Since 2002, the agreement has helped 34 countries to keep tabs on each others’ militaries, without divulging key secrets.


Both Republican and Democratic lawmakers have expressed alarm about reports that the Trump administration may abandon the Open Skies Treaty. Put into effect in 2002, it allows the United States, Russia, and 32 other countries to conduct short-notice flights over one another’s territories to monitor military deployments. The pact’s defenders point out that helps NATO allies monitor Russian moves — even as technical limitations prevent Russia from making much use of the imagery for purposes of espionage. That’s part of why the treaty is worth keeping. 

Rep. Eliot Engel, D-New York, chair of the House Foreign Affairs Committee, quickly voiced his concerns. “American withdrawal would only benefit Russia and be harmful to our allies’ and partners’ national security interests,” Engel said in a Monday letter to National Security Advisor Robert C. O’Brien. 

Rep. Don Bacon, R-Nebraska, a retired United States Air Force brigadier general, said, “The Open Skies Treaty promotes understanding, trust and stability among the 34 member nations. As a signatory to the treaty, we get valuable access to Russian airspace and military airfields on short notice… I believe the US was justified in terminating our participation in the INF treaty, but I’ve yet to see a compelling reason to withdraw from Open Skies.”

As with the Intermediate-Range Nuclear Forces Treaty, which the administration recently backed out of, Russia hasn’t always been a perfect party to the agreement. For years, for instance, they have not allowed flights over Kaliningrad, a Russian exclave on Poland’s border; nor over Abkhazia and South Ossetia in Georgia. The United States responded by restricting Russian flights over the United States. (Engel supports these restrictions.)

The bigger concern is that Russia gets more out of the treaty than does the United States since U.S. intelligence satellites are better than their Russian counterparts.

In 2016, Adm. Cecil Haney, then-commander of U.S. STRATCOM, testified to lawmakers, “I don’t have the Russian intelligence guidebook available to me, but I will say that given the lack of overhead capability that the Russians have, Open Skies gives them a capability to be able to reconnoiter parts of our country and other nations as part of that.”

Another concern is that technology advances in sensors and cameras could allow Russia to see more than treaty participants realize (without exactly cheating per se.) 

“As we look at how technology has developed, it is not surprising to me that there would be a desire to use more advanced capabilities in order to conduct that Open Skies Treaty,” said Haney, discussing technology trends generally. 

U.S. and Russian officials have disagreed about what new sensors can be used under the treaty, as Joseph Trevithick wrote in this 2018 report for The Drive. 

The treaty doesn’t ban any particular type of sensor but it does limit their resolution to about 30 centimeters of ground sample distance. A United Nations explainer says, “Vertical and oblique optical framing cameras at 30 centimeters resolution (ground sample distance); 

• Panorama cameras at 30 centimeters ground resolution; 

• Thermal infrared line scanners at 50 centimeters resolution; 

• Sideward looking synthetic aperture radar (SAR) at 3 meters resolution.”

That resolution number is the treaty’s “most vital limitation,” says Arthur Holland Michel, author of Eyes in the Sky. “It’s the big equation that describes the number of pixels, field of view and altitude, those factors together give you ground sample distance.” It’s a bit better than the photos you can buy today from the Maxar WorldView-3 high-resolution satellite.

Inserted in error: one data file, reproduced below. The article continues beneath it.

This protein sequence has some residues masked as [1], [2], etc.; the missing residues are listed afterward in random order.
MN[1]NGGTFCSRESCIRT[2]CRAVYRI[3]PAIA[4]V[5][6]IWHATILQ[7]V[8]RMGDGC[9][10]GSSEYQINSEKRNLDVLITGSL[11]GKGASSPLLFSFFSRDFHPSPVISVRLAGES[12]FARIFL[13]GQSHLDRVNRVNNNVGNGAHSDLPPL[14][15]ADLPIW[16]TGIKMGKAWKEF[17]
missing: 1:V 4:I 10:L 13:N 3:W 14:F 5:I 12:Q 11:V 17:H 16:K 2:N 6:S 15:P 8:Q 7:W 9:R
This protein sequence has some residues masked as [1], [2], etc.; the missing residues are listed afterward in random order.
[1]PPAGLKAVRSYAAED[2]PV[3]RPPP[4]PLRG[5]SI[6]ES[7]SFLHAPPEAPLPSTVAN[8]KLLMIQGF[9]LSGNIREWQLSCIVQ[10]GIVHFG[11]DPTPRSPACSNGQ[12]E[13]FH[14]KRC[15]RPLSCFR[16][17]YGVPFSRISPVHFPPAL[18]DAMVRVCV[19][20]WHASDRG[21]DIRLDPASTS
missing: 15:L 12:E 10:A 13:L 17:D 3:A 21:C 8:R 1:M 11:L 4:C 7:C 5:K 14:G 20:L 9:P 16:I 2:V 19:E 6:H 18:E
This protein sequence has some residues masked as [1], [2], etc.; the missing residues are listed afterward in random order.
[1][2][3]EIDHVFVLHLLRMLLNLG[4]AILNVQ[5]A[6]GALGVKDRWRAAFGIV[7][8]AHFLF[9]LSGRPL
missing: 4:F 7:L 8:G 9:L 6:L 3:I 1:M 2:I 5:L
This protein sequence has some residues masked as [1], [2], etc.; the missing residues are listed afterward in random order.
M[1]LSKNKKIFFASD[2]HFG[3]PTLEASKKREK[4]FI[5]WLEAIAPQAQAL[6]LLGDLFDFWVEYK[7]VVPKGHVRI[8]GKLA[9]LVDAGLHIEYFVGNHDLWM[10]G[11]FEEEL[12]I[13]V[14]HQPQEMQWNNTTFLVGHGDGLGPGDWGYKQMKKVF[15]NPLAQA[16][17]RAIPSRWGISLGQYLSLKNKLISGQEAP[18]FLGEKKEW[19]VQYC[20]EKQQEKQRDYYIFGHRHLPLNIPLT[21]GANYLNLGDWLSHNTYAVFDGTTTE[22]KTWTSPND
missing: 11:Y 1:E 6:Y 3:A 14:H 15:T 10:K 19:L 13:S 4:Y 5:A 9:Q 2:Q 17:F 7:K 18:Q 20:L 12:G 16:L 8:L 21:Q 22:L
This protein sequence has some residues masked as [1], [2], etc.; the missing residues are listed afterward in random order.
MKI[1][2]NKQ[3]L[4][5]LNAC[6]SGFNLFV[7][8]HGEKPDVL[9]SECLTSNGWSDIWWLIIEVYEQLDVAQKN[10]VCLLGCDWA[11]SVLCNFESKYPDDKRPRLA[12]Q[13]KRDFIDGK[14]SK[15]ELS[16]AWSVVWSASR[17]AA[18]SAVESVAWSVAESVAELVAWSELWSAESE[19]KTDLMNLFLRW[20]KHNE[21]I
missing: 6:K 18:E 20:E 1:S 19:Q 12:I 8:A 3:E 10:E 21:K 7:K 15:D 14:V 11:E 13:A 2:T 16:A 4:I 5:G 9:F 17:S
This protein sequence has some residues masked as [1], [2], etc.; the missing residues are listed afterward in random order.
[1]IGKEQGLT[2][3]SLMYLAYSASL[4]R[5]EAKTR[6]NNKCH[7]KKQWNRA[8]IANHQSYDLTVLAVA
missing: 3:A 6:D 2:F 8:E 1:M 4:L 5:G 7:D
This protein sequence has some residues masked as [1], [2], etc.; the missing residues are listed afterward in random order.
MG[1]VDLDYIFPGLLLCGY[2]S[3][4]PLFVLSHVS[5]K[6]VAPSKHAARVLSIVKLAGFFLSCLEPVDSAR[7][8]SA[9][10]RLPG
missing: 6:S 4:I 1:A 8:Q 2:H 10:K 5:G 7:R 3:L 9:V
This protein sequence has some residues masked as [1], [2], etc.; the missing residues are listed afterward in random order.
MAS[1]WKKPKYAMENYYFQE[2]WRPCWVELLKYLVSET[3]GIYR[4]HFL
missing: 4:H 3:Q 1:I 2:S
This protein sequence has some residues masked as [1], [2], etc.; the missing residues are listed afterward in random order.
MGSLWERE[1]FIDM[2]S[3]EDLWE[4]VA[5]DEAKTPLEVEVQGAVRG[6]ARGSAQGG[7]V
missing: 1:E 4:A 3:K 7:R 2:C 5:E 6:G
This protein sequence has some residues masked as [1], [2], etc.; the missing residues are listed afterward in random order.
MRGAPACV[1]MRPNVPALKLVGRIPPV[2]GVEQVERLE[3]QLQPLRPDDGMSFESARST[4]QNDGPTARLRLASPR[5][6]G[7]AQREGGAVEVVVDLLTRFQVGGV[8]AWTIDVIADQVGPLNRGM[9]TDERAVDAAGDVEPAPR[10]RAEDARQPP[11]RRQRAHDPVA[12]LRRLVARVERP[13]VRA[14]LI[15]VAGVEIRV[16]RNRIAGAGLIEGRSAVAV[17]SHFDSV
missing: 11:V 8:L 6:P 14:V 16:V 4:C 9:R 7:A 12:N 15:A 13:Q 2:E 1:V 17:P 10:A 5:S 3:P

Nathan Crawford of Consolidated Resource Imaging, a company that’s helping the U.S. Air Force convert the photographic intelligence it collects under Open Skies into digital format, says that the treaty doesn’t allow technological innovations to give one country more advantage than another. “We can’t get clever. It has to be provable that its to specifications,” he said. “This is a verification sensor, not an undiscovered intelligence sensor. It’s meant to verify what [the signatory nations] say [about their forces and deployments] not discover things we don’t know.” 

All of the parties to the treaty can monitor the Open Skies flights, and even shut down the image collection if they want to. If an aircraft deviates off course by 5 degrees, Crawford said,  a monitor needs only to push a button. “It kills the capture systems and blocks the shutters.” 

It’s one reason why Haney remained a fan of the treaty. “While I am concerned in terms of overflights of any ability of another nation to learn more about our overall critical infrastructure, I do have respect for said treaty in terms of the 32-some nations that are also part of that treaty, in which it allows for transparency and the ability of sharing immediately that information that that treaty is associated with.”

Perhaps the most important thing that the treaty provides is the ability of the other countries—without fancy high-resolution intelligence satellites—to monitor Russian moves. That, perhaps, is the main reason it’s worth keeping. 

Said Michael Carpenter, senior director at the Biden Center for Diplomacy and Global Engagement at the University of Pennsylvania and a former Deputy Assistant Secretary of Defense for Russia, Ukraine, Eurasia: “such concerns call for a discussion of the treaty’s pros and cons; they don’t justify a unilateral move to exit the treaty without proper consultation and deliberation with our European allies, who cannot match our ISR capabilities and very much rely on the Open Skies treaty for military transparency.”





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